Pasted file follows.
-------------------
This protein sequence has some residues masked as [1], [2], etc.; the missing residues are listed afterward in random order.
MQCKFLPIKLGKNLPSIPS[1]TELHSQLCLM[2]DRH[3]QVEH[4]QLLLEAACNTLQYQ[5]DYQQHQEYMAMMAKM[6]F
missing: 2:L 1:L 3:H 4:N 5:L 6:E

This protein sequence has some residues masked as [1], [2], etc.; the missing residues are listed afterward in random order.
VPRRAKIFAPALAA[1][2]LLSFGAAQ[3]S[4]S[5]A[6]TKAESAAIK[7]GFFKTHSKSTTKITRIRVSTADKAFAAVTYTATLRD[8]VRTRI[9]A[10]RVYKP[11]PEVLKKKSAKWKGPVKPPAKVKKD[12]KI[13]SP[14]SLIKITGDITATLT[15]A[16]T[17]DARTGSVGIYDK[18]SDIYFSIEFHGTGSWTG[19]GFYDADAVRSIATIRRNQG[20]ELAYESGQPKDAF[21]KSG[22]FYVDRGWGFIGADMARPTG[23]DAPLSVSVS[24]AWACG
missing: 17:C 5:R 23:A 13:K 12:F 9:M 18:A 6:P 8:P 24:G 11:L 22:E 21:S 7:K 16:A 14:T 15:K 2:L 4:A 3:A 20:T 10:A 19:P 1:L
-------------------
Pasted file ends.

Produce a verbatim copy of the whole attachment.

This protein sequence has some residues masked as [1], [2], etc.; the missing residues are listed afterward in random order.
MQCKFLPIKLGKNLPSIPS[1]TELHSQLCLM[2]DRH[3]QVEH[4]QLLLEAACNTLQYQ[5]DYQQHQEYMAMMAKM[6]F
missing: 2:L 1:L 3:H 4:N 5:L 6:E

This protein sequence has some residues masked as [1], [2], etc.; the missing residues are listed afterward in random order.
VPRRAKIFAPALAA[1][2]LLSFGAAQ[3]S[4]S[5]A[6]TKAESAAIK[7]GFFKTHSKSTTKITRIRVSTADKAFAAVTYTATLRD[8]VRTRI[9]A[10]RVYKP[11]PEVLKKKSAKWKGPVKPPAKVKKD[12]KI[13]SP[14]SLIKITGDITATLT[15]A[16]T[17]DARTGSVGIYDK[18]SDIYFSIEFHGTGSWTG[19]GFYDADAVRSIATIRRNQG[20]ELAYESGQPKDAF[21]KSG[22]FYVDRGWGFIGADMARPTG[23]DAPLSVSVS[24]AWACG
missing: 17:C 5:R 23:A 13:K 12:F 9:M 18:A 6:P 8:P 24:G 11:L 22:E 21:S 7:K 16:A 14:T 15:K 2:L 4:A 3:A 20:T 10:A 19:P 1:L